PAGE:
Sail training diary – Day 2 – Scrub Decks, Polish Brass, Sail

Today was one of those days that reconfirms the transformative power the sail training experience can have on young people’s lives.

I arrived at the Providence a little before the bus and after the USCG completed the final portion of their inspection. As I walked down the ramp of the floating dock I was met by a gentleman who had a few questions about the boat. It turned out that his daughter was part of our program and he was in the neighborhood and wanted to take a look. It didn’t seem to take much selling to get him interested in the parent sail scheduled for Friday afternoon.

The bus arrived missing one of our star trainees from Day 1 but we picked up a new one new so our count remained even at 13. Not too much later, our missing young man arrived with his dad who seemed a little annoyed that his son missed the bus.

The beginning of day 2 and we already have 2 fathers down to the boat with interest about what their children were doing. This is a great sign.

Day 2 - deck wash

We started the day with muster on the main deck where I took a few minutes to talk about teamwork and leadership. We then separated the watches and instructed them to select a watch leader amongst themselves. The idea here was to distribute responsibility to the youth early in the program and get them actively engaged in the management of the vessel. A good question was raised about the responsibilities of the watch leaders and I advised that their job as to make their watch work more effectively and be my primary point of contact in each watch. The logical candidates were elected watch leaders; however, there was also a interesting development.

Yesterday’s losing watch selected a bright and personable young man as Day 2 watch leader; however, during the process a young woman expressed interest in the position as well. The watch decided the young man would be leader on Day 2 and the young woman would be leader Day 3. What I found most interesting was that on Day 1, this young woman did not appear to be actively engaged and I wouldn’t have been all that surprised if she hadn’t returned on Day 2. She just didn’t appear to be having fun or enjoying herself on Day 1. Lesson number 1 – Don’t judge a book by its cover and it’s dangerous and unfair to set low expectations for participants in programs like this. Throughout the entire day, this young woman was extremely engaged and exercised the most informal leadership aboard the vessel all day.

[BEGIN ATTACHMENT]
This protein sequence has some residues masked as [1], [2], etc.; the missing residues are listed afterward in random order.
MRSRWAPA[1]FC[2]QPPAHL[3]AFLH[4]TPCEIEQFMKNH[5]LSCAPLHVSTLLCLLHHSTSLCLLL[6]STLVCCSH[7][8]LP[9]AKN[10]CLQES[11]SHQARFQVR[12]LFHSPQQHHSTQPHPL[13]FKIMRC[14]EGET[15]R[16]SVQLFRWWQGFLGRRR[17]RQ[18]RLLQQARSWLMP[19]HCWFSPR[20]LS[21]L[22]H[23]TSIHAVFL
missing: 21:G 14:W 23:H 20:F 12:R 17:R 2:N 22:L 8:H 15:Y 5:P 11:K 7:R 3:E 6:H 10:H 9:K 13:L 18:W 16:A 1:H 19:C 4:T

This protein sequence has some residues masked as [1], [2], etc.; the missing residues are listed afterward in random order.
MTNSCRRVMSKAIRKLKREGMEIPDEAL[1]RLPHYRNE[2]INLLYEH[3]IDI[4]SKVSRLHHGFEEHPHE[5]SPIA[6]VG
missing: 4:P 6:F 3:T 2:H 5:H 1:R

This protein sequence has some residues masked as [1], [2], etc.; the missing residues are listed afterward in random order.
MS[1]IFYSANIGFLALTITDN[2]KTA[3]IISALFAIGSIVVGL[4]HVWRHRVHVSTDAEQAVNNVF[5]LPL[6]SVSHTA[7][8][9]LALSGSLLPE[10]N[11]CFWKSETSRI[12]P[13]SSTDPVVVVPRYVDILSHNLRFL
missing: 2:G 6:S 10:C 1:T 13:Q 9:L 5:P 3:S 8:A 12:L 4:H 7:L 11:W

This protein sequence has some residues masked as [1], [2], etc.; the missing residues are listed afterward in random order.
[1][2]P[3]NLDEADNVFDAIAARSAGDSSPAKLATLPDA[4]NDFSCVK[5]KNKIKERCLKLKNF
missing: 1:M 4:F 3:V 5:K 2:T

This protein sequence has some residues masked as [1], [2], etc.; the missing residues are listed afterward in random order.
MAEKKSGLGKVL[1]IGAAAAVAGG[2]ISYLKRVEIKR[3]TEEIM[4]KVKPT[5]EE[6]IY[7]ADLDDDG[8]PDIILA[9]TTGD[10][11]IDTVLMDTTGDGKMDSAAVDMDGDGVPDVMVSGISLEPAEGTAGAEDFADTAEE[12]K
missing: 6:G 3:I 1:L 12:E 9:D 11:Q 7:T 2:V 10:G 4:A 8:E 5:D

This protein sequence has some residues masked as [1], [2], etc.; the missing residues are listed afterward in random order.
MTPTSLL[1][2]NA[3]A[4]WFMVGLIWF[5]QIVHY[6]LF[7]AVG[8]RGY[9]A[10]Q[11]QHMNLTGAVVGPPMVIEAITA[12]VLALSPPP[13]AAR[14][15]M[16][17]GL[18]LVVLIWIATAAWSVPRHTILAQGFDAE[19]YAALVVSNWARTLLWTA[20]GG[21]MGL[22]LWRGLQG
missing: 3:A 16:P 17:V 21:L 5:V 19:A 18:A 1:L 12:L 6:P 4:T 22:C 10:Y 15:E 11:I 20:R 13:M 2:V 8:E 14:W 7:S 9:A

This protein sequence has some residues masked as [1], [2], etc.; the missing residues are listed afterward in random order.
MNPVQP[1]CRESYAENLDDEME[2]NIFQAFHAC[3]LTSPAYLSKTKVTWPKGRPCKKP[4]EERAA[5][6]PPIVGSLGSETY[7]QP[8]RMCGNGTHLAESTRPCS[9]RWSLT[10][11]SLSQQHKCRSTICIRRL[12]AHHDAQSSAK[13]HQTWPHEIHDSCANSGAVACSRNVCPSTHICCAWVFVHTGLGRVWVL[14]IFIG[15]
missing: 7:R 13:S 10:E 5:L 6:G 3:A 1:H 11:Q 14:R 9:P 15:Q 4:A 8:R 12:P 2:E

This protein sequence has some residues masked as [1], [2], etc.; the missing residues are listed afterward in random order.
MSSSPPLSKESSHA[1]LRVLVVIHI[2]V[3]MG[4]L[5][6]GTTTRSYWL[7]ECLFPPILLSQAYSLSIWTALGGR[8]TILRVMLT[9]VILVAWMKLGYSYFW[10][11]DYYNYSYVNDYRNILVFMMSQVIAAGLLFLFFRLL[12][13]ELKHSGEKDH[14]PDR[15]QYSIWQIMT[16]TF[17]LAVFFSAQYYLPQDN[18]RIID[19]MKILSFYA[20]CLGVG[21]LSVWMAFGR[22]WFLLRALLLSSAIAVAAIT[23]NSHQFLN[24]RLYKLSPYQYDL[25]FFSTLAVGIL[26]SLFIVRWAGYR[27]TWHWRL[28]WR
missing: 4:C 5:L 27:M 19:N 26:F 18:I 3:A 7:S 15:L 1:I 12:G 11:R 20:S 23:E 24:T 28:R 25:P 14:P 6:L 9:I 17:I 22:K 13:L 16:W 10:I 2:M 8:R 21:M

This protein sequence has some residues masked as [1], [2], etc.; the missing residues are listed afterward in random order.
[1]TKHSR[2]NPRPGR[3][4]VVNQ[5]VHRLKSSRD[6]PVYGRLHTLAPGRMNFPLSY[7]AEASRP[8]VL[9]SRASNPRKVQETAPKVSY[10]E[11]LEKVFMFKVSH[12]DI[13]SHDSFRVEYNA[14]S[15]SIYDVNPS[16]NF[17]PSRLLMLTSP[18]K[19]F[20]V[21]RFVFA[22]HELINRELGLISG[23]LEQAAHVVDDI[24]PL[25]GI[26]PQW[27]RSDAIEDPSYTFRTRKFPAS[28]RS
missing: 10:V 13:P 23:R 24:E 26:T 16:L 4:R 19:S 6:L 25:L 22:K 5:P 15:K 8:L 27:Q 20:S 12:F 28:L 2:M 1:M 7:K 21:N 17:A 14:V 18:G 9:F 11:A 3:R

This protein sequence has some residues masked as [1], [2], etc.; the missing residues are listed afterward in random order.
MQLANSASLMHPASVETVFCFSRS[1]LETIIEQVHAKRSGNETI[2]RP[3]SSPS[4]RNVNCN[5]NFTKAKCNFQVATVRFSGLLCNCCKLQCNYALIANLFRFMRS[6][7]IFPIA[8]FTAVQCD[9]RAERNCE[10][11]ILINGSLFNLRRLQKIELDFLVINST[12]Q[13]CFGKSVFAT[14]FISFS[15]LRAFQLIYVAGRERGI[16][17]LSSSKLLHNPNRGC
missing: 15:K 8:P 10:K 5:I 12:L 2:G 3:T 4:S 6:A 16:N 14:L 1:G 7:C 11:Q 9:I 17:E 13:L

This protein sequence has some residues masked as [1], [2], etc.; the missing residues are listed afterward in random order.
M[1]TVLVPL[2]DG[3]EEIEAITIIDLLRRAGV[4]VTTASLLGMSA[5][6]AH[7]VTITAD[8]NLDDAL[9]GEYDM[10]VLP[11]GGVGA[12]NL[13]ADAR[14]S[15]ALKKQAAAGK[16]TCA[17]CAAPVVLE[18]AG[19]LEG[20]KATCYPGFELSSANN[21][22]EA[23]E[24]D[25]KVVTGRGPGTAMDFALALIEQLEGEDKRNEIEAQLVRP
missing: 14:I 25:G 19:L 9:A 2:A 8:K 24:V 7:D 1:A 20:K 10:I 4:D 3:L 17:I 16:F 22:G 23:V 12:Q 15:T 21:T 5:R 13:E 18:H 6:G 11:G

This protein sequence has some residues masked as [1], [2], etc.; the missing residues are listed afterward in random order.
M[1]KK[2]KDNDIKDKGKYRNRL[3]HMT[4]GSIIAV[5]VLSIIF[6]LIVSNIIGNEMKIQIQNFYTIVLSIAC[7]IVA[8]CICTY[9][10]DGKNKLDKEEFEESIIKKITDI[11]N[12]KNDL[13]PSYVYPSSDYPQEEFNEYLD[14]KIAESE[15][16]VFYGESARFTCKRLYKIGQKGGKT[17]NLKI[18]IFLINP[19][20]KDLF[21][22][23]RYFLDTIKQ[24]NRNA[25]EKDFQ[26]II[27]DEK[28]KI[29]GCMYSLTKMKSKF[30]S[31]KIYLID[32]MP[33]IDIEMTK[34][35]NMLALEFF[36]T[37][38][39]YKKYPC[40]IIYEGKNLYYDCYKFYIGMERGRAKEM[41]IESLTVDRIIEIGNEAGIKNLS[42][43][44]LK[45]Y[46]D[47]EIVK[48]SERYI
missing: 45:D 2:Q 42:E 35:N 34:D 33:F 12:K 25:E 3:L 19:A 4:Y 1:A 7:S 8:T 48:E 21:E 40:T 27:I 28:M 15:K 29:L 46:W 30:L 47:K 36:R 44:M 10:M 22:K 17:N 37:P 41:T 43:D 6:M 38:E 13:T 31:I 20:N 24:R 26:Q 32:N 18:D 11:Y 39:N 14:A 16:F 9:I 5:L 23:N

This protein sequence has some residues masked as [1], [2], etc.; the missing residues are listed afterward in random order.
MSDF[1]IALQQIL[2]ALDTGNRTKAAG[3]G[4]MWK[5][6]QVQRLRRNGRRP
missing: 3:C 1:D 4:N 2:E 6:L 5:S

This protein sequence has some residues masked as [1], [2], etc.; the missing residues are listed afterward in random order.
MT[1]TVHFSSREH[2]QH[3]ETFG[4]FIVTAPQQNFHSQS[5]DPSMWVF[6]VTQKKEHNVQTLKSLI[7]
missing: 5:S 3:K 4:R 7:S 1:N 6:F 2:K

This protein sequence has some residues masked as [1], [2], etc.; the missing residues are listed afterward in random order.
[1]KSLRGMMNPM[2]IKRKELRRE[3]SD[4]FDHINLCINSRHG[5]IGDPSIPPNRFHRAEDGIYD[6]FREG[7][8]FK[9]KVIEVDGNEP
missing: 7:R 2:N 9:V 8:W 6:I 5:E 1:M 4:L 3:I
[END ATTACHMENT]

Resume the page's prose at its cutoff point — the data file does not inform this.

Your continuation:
Day 2 - voyage planning and brass polishing

Day 1 winning watch moved aft where they began planning the Day 2’s voyage with Captain JC Parker while the other watch scrubbed the main deck. Funny thing is that what initially might have appeared as less preferable duty, was undertaken with enthusiasm and focus. This was really the beginning of this watch coming together as a team and it was exciting to witness.

We next headed out to sail; the wind was pretty light and as with can be the case off of Fort Adams the current was strong so that any speed we made through the water was virtually wiped out. That was actually okay because it allowed us several teaching opportunities throughout the sail.

By far the biggest hit of the day occurred when the line locker was opened and every trainee began practicing tying knots, making rope bracelets and other things. It was great to see the interaction between the Providence crew and trainees.

Day 2 - eyes on the bowsprit

At the morning muster, I talked a little about the maritime tradition of arts at sea. I mentioned Moby Dick and Herman Melville which the kids recognized but doubtfully read. We distributed notebooks/journals for the trainees to use to take notes, write stories and draw pictures. It was great to see that these notebooks were very actively throughout the day.

Day 2 - teamwork

Day 2 ended with a knot tying contest – the one handed bowline was the knot. Not surprising our young woman Day 3 elect watch leader was pretty determined to win this contest and did. This was followed by a tour of the crew quarters and the berths in which trainees will sleep for the overnight expedition. During the final debrief of the day, it was great to hear the overwhelmingly positive comments from both watches.

These kids have come so far that Day 1 seems like a long time ago. The power of the sail training experience clearly manifested itself today.

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Peter A. Mello

Father, son. Lifelong mariner, student of leadership, photographer. Professional creative placemaker.

2 thoughts on “Sail training diary – Day 2 – Scrub Decks, Polish Brass, Sail”

  1. Hi Eric, thanks for commenting. It’s been a great week. We always have space for you next week if you’ve got a free day! The kids would love to meet you and guaranteed you’d have fun if we get a day like today.

  2. Watching Sloop Providence from the Naval War College today, I was envious as I trained my binoculars on her decks and saw all the activity. A hearty “Aye, Me Hearties!” To Peter Mello, Sea Fever, and the Mighty Sloop Providence.

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